Tomorrow is New Year’s Eve (how did that happen??), which means every time I turn around I am surrounded by suggestions for my list of New Year’s Resolutions. I got one this morning from my gym, with a list of goals I should set for 2012, and I just cringed.
I’m not sure why, but the mere mention of “goals” raises my hackles. I’m perfectly capable of making a list of errands I want to run, or things I need to get done this week. But goals?? Long-term objectives requiring planning and tracking? Not for me, thankyouverymuch. It takes most of my time and energy just to do the stuff I’ve already agreed to do.
I just looked at the list from the gym again, and it wasn’t just a list of goals. It was a whole “end-of-year review:” What did I accomplish in 2011? What did I intend to accomplish? What did I learn from all this? Gah.
This used to bug me at work. Every year we had to do The Performance Review, in which we set out our Goals for next year, and evaluated how well we did on The Goals for last year. Maybe that’s why I hate this. The Work Goals were never realistic, because at any time senior management could breeze by with a new merger, or a major reorg, or a new project, and whatever goals you had set up became instantly irrelevant – except that they were still there on last year’s performance review, waiting for you to be judged on how well you did against them. Fortunately most of my bosses understood this (they had the same senior management) and judged accordingly.
I understand the emphasis on what-did-you-plan, how-did-you-do-on-the-plan in a job. If you don’t have something formal like that, then your performance evaluation depends on whether your boss likes you or not, so a set of objectives and progress tracking against them protects you from being fired because your boss wants to hire his son-in-law, or because you wouldn’t sleep with him. So I did the best I could with it. But I don’t understand the urge to move that into your personal life, with endless written lists of What I Will Do.
For one thing, it’s commonly acknowledged that people mostly don’t do the things they put on the New Year lists. It can be useful to write down something you want to do – putting it on paper gives it extra reality, somehow. But a whole list, say, ten things that you Will Do in 2012, just sets you up to fail, because it’s too much. If you were really going to do any of those things, you would have started already. In general, the things you do are the things you find worth doing, and if you aren’t doing them, it’s because you’ve subconsciously made a decision that they don’t make the cut. For goals like “Quit Smoking,” you may not be doing them because they’re really really hard. But you may also have as much on your plate as you can handle right now, and to do any of the new things on the list, you’d have to stop doing something else.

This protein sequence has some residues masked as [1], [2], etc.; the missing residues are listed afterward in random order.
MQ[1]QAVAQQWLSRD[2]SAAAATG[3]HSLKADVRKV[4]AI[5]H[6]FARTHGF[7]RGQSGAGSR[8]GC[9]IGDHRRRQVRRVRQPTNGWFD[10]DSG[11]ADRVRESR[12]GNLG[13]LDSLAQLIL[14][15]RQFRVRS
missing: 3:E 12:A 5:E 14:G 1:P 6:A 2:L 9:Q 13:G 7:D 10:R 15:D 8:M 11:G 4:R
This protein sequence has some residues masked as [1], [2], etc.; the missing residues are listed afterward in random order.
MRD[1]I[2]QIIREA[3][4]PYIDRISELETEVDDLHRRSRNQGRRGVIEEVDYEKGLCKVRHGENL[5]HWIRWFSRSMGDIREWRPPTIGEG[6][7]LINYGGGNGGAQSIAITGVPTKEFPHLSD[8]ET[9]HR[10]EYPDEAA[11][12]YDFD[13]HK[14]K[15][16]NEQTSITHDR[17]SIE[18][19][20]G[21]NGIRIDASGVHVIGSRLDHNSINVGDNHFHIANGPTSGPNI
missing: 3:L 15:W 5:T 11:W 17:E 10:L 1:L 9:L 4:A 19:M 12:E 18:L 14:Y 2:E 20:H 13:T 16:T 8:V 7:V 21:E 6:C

I’m not sure your life is something you can plan out like that, either. John Lennon was right when he wrote that “Life is what happens while you’re making other plans.” Mostly we all just go along, trying to cope with the stuff coming at us. Mind you, I’ve undertaken major changes, and made them happen: twenty-five or so years ago, I decided I wanted to change careers, and I did. It took me about five years, because I had to keep paying the mortgage while I trained myself for a new job and then looked for one. I don’t remember any list of goals; I decided I wanted to get paid for working with computers, and then tried a number of tactics until one worked. I remember, every Sunday, going through the want ads and picking out the one or two ads I thought I could reasonably apply for, writing the cover letters and mailing them with a resume. That was a goal I’d set, to do that every week. But when it came right down to it, what got me a job in data processing was a friend of mine who worked in a company that had an entry-level training program for new programmers. She told me how to apply, and I got in. That’s what I mean by coping with the stuff coming at us. That option wasn’t on any list because I didn’t know it existed.
I think the one useful thing you can Resolve at New Year’s is that you want to change some one thing, and then you can work on that. As for evaluating your accomplishments from last year – wouldn’t it be better to work on that change you just decided to make??